The 4th Earl’s predecessor, William Sydney Clements, the 3rd Earl of Leitrim, was a hated landlord in the 19th century. He owned land in four Irish counties and lived on his estate in Manorhamilton in County Leitrim. He also possessed an estate in Rawros, County Donegal on the outskirts of Carrigart. Leitrim’s lands in Donegal were located on Mulroy Bay and included a great portion of the Fanad Peninsula. He was famous for evicting tenants for the slightest offense. For this he was murdered in Donegal on the road between Carrigart and Milford in 1878. More can be found about the murder in http://tomgallen.com/2013/09/the-killing-of-lord-leitrim/ .
The 3rd Earl was succeeded by his nephew Robert Clements, the 4th Earl of Leitrim. The 4th Earl reinstated some of the tenants that the 3rd Earl had evicted. He was popular and did much to improve the county and make it prosperous. The 4th Earl decided to live permanently at Manorvaughan, his estate in Rawros in County Donegal.
The 4th Earl of Leitrim wanted more privacy on his estate and didn‘t care to view the cabins of his tenants. He proposed to forest his land between the Carrigart Road and Mulroy Bay. Most of the cabins were in Carrick Townland. From the 1857 Griffith Valuation, these are the names of the families who lived in Lower Carrick in the area where he proposed his forest.
1. John Duffy, 2. Daniel Connor, 3. Daniel McMenamin, 4. Margery and Andrew Boyce, 5. Neal Connor, Patrick Woolhare, Daniel McGinley, 6. Edward McFadden, 7. Gerald Graham, 8. Patrick McMonigle, Denis Coll, Patrick Boyce, 9. Michael Duffy, Daniel Duffy, John Gallagher, 10. Charles McGinley, 11. James Coyle, 12. Patrick McBride, 13. Charles McBride, 14. Neal Dougherty, 15. James Connor Sr & Jr, 16. Michael and John Coll, 19. Fergal Coll, 20. Denis Duffy, 21. John Boyce and Anne McGinley, 22. Daniel McBride, 23. Bryan McBride and Hugh Boyce, 24. George Coyle.
The numbers refer to the lots shown in the map below from the Griffith Valuation.
In April 1881, instead of just evicting his tenants to plant his forest as his uncle would have done, he offered to move ten tenants from Lower Carrick to a hill in Upper Carrick. He built each family a house on their lot. The houses were built with a slate roof and were the first houses in the area with roofs of this kind. The other homes in the region used straw thatch for their roofs. The row of new houses became known as Slate Row.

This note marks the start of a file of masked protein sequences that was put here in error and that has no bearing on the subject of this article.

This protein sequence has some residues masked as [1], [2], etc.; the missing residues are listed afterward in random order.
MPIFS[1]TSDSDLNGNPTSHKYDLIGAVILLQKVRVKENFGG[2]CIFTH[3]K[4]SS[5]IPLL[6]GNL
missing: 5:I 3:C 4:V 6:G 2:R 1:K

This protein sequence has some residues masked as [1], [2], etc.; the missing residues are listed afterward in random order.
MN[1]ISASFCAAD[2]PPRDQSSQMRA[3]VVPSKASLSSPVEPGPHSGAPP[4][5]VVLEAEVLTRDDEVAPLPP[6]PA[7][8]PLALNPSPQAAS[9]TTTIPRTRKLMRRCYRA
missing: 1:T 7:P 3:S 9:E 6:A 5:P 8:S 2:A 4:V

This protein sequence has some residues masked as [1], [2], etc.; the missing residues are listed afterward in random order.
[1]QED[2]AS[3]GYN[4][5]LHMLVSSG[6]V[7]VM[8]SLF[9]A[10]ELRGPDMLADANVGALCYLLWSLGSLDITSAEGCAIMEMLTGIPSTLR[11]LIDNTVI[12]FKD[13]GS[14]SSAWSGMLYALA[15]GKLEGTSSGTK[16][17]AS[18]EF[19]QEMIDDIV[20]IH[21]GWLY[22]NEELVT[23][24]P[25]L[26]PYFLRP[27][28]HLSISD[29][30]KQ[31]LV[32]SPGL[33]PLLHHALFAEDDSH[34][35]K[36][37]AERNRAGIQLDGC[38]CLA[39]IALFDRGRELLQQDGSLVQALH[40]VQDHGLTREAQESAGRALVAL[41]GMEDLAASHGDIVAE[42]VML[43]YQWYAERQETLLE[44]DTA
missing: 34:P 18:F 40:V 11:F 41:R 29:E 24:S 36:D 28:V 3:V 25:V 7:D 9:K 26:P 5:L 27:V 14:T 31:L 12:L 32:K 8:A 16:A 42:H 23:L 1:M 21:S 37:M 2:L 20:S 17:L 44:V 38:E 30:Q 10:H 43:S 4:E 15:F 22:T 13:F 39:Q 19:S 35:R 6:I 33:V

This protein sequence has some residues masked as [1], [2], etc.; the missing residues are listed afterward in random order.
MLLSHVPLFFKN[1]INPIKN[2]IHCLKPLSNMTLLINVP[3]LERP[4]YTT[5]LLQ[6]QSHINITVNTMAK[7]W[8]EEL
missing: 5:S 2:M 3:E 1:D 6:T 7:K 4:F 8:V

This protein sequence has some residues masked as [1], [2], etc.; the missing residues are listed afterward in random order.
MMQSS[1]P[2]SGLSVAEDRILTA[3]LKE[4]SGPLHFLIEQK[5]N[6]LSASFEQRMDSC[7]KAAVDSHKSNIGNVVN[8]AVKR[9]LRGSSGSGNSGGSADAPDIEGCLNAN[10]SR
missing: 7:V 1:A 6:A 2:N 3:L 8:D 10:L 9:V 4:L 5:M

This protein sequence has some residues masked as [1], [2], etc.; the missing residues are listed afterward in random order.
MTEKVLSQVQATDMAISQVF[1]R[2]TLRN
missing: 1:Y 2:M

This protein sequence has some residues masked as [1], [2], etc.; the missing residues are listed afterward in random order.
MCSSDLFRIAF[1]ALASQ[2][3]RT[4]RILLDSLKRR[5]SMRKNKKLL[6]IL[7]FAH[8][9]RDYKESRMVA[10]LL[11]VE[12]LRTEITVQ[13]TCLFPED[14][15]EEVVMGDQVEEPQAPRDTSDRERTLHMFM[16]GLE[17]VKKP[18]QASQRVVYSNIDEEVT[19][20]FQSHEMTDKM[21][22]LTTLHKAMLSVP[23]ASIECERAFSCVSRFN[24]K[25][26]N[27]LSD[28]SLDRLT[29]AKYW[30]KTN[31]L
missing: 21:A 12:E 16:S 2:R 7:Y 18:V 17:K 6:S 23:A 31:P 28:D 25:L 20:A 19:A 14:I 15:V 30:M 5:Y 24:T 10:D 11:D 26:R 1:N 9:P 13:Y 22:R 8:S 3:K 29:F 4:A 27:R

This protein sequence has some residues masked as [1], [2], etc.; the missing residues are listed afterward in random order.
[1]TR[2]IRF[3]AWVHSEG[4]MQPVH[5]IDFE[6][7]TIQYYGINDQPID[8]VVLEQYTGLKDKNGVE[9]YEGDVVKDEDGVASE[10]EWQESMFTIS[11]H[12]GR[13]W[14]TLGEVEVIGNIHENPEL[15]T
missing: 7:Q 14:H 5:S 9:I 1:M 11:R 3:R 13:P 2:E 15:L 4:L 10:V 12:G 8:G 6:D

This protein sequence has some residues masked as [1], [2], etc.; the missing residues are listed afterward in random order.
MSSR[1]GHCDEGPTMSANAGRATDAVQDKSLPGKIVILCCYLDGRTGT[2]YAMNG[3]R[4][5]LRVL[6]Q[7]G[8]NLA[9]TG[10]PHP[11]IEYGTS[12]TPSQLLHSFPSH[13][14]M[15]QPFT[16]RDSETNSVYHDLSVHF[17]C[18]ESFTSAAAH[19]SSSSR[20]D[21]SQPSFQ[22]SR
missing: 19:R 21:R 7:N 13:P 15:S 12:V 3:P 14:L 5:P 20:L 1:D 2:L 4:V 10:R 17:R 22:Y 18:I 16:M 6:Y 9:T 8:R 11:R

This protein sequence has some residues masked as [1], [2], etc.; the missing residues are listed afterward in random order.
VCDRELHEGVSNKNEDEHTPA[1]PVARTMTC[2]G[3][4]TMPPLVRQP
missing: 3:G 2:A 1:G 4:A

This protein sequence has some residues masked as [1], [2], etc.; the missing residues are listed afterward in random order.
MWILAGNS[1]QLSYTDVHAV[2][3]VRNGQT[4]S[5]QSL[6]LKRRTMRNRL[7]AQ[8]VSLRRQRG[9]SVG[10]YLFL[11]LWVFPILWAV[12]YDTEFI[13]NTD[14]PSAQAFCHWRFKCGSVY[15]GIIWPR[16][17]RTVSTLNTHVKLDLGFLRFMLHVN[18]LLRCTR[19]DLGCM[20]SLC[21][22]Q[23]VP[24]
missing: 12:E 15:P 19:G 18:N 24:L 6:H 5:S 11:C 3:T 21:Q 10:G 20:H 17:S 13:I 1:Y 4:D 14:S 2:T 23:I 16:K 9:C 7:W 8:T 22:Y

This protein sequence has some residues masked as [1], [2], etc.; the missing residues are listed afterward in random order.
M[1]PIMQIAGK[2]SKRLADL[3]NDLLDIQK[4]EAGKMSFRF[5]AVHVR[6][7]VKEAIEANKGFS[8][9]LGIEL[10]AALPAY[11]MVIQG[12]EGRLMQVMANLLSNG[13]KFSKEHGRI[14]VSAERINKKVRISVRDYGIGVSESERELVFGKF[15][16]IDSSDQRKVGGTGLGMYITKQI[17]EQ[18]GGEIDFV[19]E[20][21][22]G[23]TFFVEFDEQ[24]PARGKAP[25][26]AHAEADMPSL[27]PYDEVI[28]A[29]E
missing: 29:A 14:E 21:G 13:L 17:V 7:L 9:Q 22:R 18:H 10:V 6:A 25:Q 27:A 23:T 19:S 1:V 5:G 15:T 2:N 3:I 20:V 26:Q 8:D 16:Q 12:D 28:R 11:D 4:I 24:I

In the Earl’s own words, “I wanted to shift some tenants off land in the sight of my house. And I happened to have 200 odd acres of land reclaimed. I thought that I would shift ten tenants up there and so clear the land in the sight of my house, and I did it at great sacrifice to myself in an actual and pecuniary point of view, but great advantage to myself in an artistic point of view, and great advantage to them, as they got their farms, not only cheap, but I am building them slated houses and offices at a cost of a couple of thousand pounds, and they don’t really pay as rent the money laid out on their buildings. I told them ‘you will have these lands at the original rent of your own farms, and at the end of five years you will have them at such and such a rent, and that will continue for my life’ but I would expect my successor to raise them for the proper value. I shall put this in writing.”
In addition to providing lots for his tenants, the Earl provided them a large area of the townland for community grazing for their livestock. This area became known as the “Park.”
One of the tenants moved to Upper Carrick was Edward McFadden and his family. He had farmed a narrow 4 acre field that ran from Mulroy Bay, across the old road to Milford and up the hill. His field was next to the abandoned Straham National School. The Straham School was closed by the 3rd Earl in 1868 when he built the Manorvaughn School in Rawros. I know of Edward because he was my wife’s great-grandfather. Edward moved to Slate Row with nine other neighbors. I’m not sure which of the other tenants from Carrick moved with him, but his neighbors on each side of his home on Slate Row were Gallaghers and McGinleys.
Today, many of the original slate row homes have been beautifully redecorated and provided with modern facilities. The McFadden home (no longer owned by the McFaddens) is one of them. However, some of the homes are in their original condition (and some have been abandoned).
In his short lifetime, the 4th Earl did much to help the people of Carrigart and he was much appreciated for it. In 1889, he donated land for the Mulroy National School in Devlinreagh where the children from Slate Row and vicinity could attend. He also began work on building a hotel and golf course in nearby Rosapenna. In 1892, he went to Sweden to obtain wood and technicians for building his Rosapenna Hotel. On his return to London, he became ill and died. He was only 45 years of age. His body was returned to Mulroy aboard his ship, the Rossgull. More than four thousand people followed his remains to Carrigart, and crowds of mourners gathered along the road. In the Mevagh R.C. Church, Rev. Gallagher said “ I am sure you feel with me the deepest sorrow over the sad event that has deprived this locality of its greatest benefactor… I hope.. you will all come and pay the last tribute of respect to his memory by attending the funeral.”
He was buried in the Carrigart (Church of Ireland) churchyard instead of in the family vault at St. Michan’s in Dublin. In 1895, a memorial to Lord Leitrim was unveiled in Carrigart. It was a Celtic cross of white Sicilian marble.